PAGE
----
In some cases, you may need to turn them on and off a few times just to get them out of view–something that can be very annoying. Chances are, there are issues with the motor, and in many cases, this will happen when the motor is on its last leg.

Other Common Reasons Windshield Wipers May Malfunction

In addition to a malfunctioning motor, there can also be issues with other components related to the windshield wipers. Here are the most common reasons why your windshield wipers may malfunction and steps to take when they do.

man cleaning windshield wiper with microfiber cloth
Image Credit: admin_design, Shutterstock

The Rubber Is Torn

Unfortunately, all windshield wiper blades are not created equal. Some blades cost more than others, and they’ll typically last longer than other brands. If you notice flaps of rubber coming off of the blades or they simply aren’t moving smoothly across the windshield or don’t remove any debris/dirt, chances are that they just need to be replaced.

Be sure to do this as soon as possible as it will impair your visibility, which makes for hazardous driving conditions. You can expect to pay anywhere from $25 to $40 for a good quality set of windshield wipers.

Severe Weather or Conditions

It’s easy to underestimate the capability of windshield wipers, especially when you’re trucking through periods of heavy snow. But it’s important to know that windshield wiper blades aren’t designed to remove huge chunks of frozen ice from the windshield.

So be sure to use a shovel to get rid of as much ice as possible and that the windshields have the ability to move freely before turning them on. Failure to do so can cause your windshield wipers to become damaged and the rubber blades or arms may break.

You can also purchase sturdier windshield wipers, which’ll be helpful if you live in an area prone to heavy snow in the winter. And don’t forget that you can always turn on the defrost or pour warm water over the bottom of the windshield to remove ice if the blades are stuck in place.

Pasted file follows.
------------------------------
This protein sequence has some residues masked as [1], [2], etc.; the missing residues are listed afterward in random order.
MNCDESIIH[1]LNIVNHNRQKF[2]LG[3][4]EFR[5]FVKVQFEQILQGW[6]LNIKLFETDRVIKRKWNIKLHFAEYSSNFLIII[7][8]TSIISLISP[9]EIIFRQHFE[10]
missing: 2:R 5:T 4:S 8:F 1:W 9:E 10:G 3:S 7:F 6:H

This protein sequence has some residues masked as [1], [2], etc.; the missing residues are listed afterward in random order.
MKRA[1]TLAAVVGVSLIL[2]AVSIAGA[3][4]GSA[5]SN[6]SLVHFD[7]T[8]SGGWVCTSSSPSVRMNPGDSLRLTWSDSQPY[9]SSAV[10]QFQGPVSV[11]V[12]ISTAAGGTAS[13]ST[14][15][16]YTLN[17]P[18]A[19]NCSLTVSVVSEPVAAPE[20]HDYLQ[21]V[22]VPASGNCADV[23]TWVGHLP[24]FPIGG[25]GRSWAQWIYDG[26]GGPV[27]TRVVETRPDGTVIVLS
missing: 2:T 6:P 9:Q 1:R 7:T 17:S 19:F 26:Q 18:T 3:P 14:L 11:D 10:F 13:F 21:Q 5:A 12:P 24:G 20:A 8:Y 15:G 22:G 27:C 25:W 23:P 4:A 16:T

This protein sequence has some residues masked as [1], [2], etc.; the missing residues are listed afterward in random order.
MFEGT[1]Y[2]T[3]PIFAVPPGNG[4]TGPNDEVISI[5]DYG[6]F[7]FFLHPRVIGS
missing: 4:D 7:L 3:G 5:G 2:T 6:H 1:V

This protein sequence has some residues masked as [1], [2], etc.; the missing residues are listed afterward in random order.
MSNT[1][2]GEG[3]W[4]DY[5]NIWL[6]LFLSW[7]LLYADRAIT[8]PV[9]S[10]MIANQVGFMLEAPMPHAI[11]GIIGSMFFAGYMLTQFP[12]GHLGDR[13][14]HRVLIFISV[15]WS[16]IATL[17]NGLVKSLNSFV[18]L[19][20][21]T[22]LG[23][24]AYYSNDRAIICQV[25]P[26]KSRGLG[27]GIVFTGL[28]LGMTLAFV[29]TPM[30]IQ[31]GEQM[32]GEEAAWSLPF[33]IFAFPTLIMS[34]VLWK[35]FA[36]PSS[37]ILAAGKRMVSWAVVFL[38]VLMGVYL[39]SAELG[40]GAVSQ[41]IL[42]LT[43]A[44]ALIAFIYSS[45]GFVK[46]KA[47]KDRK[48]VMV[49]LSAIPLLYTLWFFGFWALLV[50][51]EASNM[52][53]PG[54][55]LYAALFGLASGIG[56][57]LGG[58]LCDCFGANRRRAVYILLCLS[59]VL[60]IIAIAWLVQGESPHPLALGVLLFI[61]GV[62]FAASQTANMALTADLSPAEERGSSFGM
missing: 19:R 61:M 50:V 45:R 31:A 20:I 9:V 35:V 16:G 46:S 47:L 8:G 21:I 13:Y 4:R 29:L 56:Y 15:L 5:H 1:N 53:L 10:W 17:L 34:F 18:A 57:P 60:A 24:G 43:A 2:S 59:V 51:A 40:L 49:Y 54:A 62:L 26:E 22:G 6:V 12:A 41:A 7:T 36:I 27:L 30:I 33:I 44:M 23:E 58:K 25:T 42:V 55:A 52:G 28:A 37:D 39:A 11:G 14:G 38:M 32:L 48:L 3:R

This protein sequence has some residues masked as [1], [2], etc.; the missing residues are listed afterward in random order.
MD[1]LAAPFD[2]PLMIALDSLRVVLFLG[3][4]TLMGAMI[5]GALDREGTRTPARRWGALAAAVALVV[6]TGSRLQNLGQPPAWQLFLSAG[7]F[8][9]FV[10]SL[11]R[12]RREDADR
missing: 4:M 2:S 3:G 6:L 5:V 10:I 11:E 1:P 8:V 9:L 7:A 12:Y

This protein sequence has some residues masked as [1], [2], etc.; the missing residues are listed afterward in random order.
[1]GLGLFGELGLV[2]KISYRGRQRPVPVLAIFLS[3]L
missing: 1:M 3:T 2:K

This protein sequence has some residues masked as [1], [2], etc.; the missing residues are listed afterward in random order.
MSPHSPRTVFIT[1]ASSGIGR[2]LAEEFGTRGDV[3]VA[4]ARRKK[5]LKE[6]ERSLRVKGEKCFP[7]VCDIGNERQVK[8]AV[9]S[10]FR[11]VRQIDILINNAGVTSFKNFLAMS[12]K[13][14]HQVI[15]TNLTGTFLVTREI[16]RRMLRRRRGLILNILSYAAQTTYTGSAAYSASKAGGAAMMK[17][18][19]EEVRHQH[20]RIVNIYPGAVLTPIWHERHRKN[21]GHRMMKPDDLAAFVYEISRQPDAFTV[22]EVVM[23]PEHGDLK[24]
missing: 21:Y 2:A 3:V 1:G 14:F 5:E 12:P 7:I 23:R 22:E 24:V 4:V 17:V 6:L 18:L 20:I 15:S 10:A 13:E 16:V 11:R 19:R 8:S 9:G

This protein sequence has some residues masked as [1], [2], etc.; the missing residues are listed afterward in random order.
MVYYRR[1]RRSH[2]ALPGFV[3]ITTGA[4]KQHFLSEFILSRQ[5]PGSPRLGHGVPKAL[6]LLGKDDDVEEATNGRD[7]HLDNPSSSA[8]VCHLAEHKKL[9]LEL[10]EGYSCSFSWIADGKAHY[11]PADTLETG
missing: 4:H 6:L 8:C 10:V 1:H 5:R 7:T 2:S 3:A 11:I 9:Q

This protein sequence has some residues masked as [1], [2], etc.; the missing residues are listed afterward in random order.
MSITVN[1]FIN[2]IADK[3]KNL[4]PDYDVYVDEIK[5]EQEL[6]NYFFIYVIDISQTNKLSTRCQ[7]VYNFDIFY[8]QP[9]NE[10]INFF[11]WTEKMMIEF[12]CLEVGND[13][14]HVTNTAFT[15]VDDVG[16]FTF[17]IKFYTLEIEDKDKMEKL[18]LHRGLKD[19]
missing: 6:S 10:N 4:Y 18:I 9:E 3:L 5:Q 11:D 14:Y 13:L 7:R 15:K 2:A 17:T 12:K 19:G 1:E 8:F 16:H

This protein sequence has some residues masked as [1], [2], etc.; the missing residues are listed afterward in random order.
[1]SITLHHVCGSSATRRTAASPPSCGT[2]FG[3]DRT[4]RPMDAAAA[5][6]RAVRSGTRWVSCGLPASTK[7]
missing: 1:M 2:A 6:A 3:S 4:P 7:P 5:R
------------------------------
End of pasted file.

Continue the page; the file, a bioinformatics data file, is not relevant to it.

Conventional windshield wiper_CharlesLoyer_Unsplash
Image Credit: Charles Loyer, Unsplash

The Windshield Wiper Pivot Nuts Need Tightening

The windshield wiper blades are attached to the wiper transmission by way of a pivot nut. When the nut becomes loose, the motor will still continue to turn the pivot, but the wiper blade will stay still. And in some cases, you may notice that only one blade will operate.

In either case, expect the pivot nuts to see if they are completely tightened. If not, use a wrench to give them a turn or two. Keep in mind that if you have an older vehicle or one that has blades that haven’t been replaced in a while, the pivot nut may be a bit rusty and difficult to tighten. If it is, consider applying a bit of WD-40 before attempting to tighten or remove it.

The Wipers Aren’t Attached Properly

Sometimes the issue is simply a matter of the wipers not being installed properly. This is common with DIY installers and luckily is relatively easy to fix. If the wipers aren’t installed securely, they can become loose, resulting in immobility and the inability to clean the windshield thoroughly.

The most obvious sign of this issue is when the wiper arms float freely around the windshield and wobble during operation. If the wiper is still viable, you can simply remove it and reinstall it correctly or have a mechanic do this for you. If not, and it’s damaged, it’s best to have it replaced by a professional mechanic. AutoZone associates will even perform the service free of charge for you.

car and road dividerWrapping Things Up

To sum things up, replacing your windshield wiper motor isn’t the most expensive fix, but it’s expensive enough to have the issue properly diagnosed before assuming that it needs to be replaced. Sometimes the issue can be with the wipers themselves or with the motor fuse, which is relatively inexpensive to replace. If you have a newer vehicle, however, you’re unlikely to run into this issue. But if you do, expect to pay anywhere from $200 to $300 to have it repaired.


Featured Image Credit: Dmitriy Os Ivanov, Shutterstock

Related posts

OUR categories

Project ideas

Hand & power tools

woodworking

Garden

Automotive